Although the Exhausted Majority have a wide variety of different viewpoints, they are characterized by greater ideologically flexibility and a willingness to compromise. The also feel fatigued by U.S. political tribalism and forgotten in political debates. They range from very well informed to largely uninformed about political issues. They have complex and varied views on the contested issues that divide the extremes. For example, consider their attitudes toward racism and racial justice. In contrast to conservatives, the Exhausted Majority overwhelmingly agree that problems of racism are at least somewhat serious (87 percent). They also see racist acts as being at least somewhat common and are concerned about a growing threat of white supremacy. At the same time, unlike the progressive activists, they are mixed in their support of Black Lives Matter protesters (48 percent) and the meaning of Confederate monuments (59 percent of the Exhausted Majority view them more as symbols of Southern pride than as symbols of racism).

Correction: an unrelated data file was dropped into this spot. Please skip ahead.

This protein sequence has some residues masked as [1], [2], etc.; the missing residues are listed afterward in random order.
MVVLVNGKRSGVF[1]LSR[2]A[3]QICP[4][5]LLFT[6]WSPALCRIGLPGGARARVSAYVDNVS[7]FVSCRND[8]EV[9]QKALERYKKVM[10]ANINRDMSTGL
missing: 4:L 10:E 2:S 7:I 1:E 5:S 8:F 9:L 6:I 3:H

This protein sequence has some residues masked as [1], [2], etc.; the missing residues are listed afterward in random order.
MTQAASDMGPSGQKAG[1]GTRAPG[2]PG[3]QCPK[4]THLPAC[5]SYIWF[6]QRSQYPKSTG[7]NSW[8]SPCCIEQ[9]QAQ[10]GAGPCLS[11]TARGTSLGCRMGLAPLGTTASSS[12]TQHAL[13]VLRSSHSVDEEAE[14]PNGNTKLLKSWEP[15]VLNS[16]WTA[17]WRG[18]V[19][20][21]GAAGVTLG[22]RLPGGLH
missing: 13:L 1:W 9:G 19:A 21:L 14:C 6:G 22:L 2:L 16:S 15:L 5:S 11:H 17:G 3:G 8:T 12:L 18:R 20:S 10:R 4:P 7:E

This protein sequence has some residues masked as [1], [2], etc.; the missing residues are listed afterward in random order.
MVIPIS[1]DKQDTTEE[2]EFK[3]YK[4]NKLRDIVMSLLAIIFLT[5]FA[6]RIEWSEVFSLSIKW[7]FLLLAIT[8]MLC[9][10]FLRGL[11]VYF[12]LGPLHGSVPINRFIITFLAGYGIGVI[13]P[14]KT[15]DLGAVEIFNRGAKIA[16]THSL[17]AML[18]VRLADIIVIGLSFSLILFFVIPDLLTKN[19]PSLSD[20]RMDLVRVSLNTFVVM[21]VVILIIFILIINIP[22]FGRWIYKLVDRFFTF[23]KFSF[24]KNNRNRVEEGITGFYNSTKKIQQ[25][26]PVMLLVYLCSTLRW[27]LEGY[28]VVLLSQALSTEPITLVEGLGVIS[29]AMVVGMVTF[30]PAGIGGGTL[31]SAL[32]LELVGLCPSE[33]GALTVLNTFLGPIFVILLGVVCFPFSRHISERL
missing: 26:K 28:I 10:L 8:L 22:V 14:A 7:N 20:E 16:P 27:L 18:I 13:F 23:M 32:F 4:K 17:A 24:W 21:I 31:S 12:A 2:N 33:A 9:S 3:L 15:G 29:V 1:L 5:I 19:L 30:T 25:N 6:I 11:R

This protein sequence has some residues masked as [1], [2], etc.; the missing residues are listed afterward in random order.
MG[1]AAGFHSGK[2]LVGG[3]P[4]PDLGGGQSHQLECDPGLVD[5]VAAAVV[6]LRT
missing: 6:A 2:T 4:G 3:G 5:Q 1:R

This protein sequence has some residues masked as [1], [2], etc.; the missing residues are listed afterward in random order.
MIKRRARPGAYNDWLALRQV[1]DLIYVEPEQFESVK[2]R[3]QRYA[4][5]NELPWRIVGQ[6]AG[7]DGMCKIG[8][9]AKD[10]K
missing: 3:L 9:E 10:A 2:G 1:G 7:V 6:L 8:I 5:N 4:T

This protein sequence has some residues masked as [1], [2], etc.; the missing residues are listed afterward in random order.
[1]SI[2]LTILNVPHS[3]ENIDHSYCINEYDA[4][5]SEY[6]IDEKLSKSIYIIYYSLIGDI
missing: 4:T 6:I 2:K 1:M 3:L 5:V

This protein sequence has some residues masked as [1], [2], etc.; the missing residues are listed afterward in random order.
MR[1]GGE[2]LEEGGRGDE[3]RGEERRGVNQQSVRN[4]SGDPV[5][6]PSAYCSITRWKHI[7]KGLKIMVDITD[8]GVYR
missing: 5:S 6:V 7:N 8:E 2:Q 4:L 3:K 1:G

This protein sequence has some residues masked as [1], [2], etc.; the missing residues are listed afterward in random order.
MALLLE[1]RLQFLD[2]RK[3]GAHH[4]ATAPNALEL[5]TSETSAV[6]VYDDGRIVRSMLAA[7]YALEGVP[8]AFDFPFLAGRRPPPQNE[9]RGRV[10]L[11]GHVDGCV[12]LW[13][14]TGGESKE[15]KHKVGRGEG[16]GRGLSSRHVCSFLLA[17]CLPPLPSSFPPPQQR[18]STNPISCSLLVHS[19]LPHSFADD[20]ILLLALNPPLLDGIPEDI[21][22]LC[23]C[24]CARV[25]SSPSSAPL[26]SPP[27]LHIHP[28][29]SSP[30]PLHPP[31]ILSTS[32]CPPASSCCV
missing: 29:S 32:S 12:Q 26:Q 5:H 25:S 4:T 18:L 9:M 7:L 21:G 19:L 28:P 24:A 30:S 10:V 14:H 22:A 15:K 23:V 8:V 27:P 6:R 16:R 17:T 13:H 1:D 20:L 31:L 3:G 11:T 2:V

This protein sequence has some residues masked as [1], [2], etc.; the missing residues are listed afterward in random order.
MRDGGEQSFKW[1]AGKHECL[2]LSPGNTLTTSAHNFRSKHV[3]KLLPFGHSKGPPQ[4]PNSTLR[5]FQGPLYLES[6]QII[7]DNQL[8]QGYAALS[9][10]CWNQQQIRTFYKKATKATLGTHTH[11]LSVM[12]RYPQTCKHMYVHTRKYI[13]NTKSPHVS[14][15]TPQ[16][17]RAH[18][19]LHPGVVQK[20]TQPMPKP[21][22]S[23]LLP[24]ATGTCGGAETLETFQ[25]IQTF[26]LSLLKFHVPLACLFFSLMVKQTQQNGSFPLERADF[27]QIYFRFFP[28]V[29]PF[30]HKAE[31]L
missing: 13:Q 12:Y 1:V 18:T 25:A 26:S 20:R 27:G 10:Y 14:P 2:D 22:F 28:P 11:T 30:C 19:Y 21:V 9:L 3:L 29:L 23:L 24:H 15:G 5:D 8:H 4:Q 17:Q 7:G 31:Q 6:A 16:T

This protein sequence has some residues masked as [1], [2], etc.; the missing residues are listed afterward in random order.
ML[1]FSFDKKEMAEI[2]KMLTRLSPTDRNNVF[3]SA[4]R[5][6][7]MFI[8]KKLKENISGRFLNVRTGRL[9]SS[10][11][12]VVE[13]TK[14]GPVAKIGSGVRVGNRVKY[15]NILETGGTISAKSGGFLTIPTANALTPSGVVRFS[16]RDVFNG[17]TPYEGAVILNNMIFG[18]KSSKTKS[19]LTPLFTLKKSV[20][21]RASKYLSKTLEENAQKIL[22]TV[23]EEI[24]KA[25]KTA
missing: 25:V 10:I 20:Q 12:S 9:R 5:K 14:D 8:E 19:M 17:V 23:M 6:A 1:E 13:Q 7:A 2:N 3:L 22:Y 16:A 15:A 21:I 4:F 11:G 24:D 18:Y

The ultimate take-home message of this report is crystal clear: A relatively small percentage of the American population has taken hold of our political institutions and are engaged a polarizing ideological civil war that is paralyzing our governing structures and forcing us into a tribalism most people don’t want and don't agree with. Two-thirds of the population, the Exhausted Majority, find both versions of reality to be unworkable extremes. Unfortunately, there is no clear ideological center for the majority to rally around. Rather, the country's power brokers and information sources are increasingly located in the elite extremes. These extremes are intent on feeding polarizing narratives that force a choice about which side to take. Of course, this only leads to more and more problems, as neither side can “win.” The majority needs to recognize that both sides benefit from the existence of the other. They are defined against each other and, through an increasingly polarized media, their battles drive the country’s attention.

What is needed for the good of the majority is a new political-identity narrative, one that tells the story of us in a more positive and unifying way.